Types of Birds Owned: Senegal parrot
Flight: Yes

Re: Introducing two Senegals

Postby Laurie Feldman » Fri Jan 31, 2020 2:40 am

Update - they have been spending more and more time together in his cage. Last night, she fell asleep in his cage, so I let her stay there. If she is not happy, she cries immediately, but she was very calm and tranquil. They sleep in our room, so I knew I'd hear her if she protested. They were roosting on perches across from one another. At some point in the night, I heard rustling and looked. He had crossed the cage and was sleeping pressed up against her, very close. That's how they spent the night. They woke up this morning happy and doing their usual morning things: him, talking to us, saying "amore", and making kisses, and her crying for cuddles, as she does every morning. So we'll see if she wishes to stay with him tonight....
Laurie Feldman
Lovebird
 
Gender: This parrot forum member is female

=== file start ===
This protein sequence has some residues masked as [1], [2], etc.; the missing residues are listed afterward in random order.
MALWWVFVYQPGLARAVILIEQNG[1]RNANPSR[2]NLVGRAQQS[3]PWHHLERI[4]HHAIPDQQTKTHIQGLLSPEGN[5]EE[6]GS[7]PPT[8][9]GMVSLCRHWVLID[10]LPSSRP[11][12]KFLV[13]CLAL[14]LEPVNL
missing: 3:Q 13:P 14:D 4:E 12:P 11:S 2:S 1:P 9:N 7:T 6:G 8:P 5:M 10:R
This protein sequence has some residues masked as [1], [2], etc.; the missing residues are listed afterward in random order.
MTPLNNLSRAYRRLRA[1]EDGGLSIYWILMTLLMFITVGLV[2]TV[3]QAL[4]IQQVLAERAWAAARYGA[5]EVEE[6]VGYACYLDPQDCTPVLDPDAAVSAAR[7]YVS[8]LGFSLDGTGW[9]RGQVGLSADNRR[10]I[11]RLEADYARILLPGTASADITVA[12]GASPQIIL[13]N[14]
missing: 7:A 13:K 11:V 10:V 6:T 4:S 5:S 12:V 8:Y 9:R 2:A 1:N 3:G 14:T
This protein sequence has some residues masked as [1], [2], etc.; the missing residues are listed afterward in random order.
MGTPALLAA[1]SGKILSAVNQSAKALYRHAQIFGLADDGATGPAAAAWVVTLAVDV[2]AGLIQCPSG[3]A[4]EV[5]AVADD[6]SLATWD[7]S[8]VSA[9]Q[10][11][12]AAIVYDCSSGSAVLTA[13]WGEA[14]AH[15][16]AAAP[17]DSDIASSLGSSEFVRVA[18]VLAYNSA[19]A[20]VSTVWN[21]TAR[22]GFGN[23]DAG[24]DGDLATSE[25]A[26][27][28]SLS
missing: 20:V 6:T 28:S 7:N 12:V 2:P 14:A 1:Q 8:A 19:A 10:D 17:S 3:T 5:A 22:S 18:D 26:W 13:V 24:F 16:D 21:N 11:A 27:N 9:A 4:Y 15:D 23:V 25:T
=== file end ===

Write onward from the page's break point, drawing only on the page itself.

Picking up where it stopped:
Posts: 37
Location: Florence, Italy and Imperia, Italy
Number of Birds Owned: 2
Types of Birds Owned: Senegal parrot
Flight: Yes

Re: Introducing two Senegals

Postby Pajarita » Fri Jan 31, 2020 10:34 am

That's GREAT news, Laurie!!! Birds that roost together are usually VERY comfortable with one another - I say 'usually' because there are cases (mostly in aviary species) when one of them wants he closeness but the other one doesn't and just puts up with it.
Pajarita
Norwegian Blue
 
Gender: This parrot forum member is female
Posts: 17163
Location: NE New Jersey
Number of Birds Owned: 30
Types of Birds Owned: Toos, grays, zons, canaries, finches, cardinals, senegals, jardine, redbelly, sun conure, button quail, GCC, PFC, lovebirds
Flight: Yes

Re: Introducing two Senegals

Postby Laurie Feldman » Sat Feb 01, 2020 3:48 am

Dear Pajarita, what do you mean by aviary species? By the way, we just had another comfy, tranquil night.
Laurie Feldman
Lovebird
 
Gender: This parrot forum member is female
Posts: 37
Location: Florence, Italy and Imperia, Italy
Number of Birds Owned: 2
Types of Birds Owned: Senegal parrot
Flight: Yes